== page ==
Tax payers pay a tax into the Model Toxics Control Act (MTCA) fund whenever they purchase gasoline and a number of other hazardous substances. The idea is to create a fund for funding cleanup projects. This tax was passed by a voter approved initiative and was recently upheld by a King County Superior Court ruling that simply dismissed the challenge to the law HERE. The tax provides funding to state and local communities for environmental cleanups, protection and management.
For local governments faced with contamination issues from past industrial uses and garbage landfills these funds are an important part of cleanup and management of environmental contaminants. Many water bodies around the State of Washington as well as upland sites have been significantly impacted by legacy contamination from past industrial use when concerns about contaminants and the harm those contaminants could do to human health and the environment was not as well understood.
The Washington State Department of Ecology recommends grant funding from the MTCA fund through grant application programs. And since Ecology is often very involved in cleanup selection process at sites involving local governments, Ecology has the potential to play a key role in funding of cleanup projects.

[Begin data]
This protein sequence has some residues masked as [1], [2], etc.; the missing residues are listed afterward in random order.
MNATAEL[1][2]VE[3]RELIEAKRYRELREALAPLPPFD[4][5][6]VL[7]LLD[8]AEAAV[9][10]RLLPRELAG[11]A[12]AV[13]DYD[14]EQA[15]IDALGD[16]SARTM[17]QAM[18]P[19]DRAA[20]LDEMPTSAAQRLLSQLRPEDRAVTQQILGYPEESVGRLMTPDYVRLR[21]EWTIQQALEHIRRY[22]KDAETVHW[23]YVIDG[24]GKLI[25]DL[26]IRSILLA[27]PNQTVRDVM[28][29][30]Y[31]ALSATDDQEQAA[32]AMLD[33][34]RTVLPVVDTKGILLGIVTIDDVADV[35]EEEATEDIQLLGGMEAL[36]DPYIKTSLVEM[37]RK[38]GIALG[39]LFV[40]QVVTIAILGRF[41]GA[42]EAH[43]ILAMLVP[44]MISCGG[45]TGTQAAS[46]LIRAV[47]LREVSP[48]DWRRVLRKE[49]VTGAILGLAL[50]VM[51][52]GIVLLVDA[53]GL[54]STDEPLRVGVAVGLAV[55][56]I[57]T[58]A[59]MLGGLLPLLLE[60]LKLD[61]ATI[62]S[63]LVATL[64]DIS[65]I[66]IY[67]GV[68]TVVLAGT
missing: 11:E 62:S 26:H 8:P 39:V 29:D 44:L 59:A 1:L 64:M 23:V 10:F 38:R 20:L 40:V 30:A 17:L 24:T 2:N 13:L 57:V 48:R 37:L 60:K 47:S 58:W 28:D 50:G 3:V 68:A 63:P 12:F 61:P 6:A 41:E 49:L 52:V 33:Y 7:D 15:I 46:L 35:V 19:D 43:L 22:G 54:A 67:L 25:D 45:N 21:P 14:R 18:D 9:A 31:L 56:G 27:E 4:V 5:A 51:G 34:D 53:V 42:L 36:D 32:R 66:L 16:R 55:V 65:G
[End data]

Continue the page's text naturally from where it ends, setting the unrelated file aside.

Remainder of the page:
The key policy decision in determining the extent and the cost of cleanup of Bellingham Bay and the Whatcom Waterway from mercury contamination from past waste water discharges from the Georgia-Pacific paper mill has centered on the aerated sediment basin (ASB) lagoon.
The GP plan, Alternative J, called for dredging the contaminated sediment and placing that sediment in part of the ASB creating an upland area at part of the ASB at an estimated cost of $23 million.
The Port has indicated they would prefer to convert the lagoon to a marina and follow a different alternative to clean up the waterway and the bay. The Port policy on turning the ASB into a marina doubled the cleanup cost with an initial cost estimate of $44 million dollars for cleanup alone. It also means that more contaminated sediments will be left in portions of the waterway and bay covered over with a cap of clean sediment.
The Port's plan was estimated to cost nearly twice as much as the original GP cleanup proposal and would leave much greater amounts of sediment behind in the bay and waterway. And it should be noted that the GP cleanup plan likely would cost significantly less that the $23 million estimated sine a berm would not be required across the ASB unless someone else wants to use the ASB as a waste water treatment site (there have been suggestions of using the site for city stormwater, but I know little about the viability of such a proposal). Without the berm the cost of the GP proposal would be on the order of $15 million.
Half of the cleanup costs are proposed to be covered by state grants through the MTCA fund. Which leads to an interesting policy question: should state grants for environmental cleanup be directed toward a project where the landowner’s decision to create a large boat marina triggers a cleanup requirement and doubles the cost of the cleanup? Ecology and State leaders have consistently supported paying $22 million to support half of the cleanup costs that includes the excavation of a boat marina. Are there other projects around Washington State that have been denied MTCA funding in recent years? What should be the priority of MTCA funding?
Next: The Port of Bellingham Plan Faces New Problems and Cost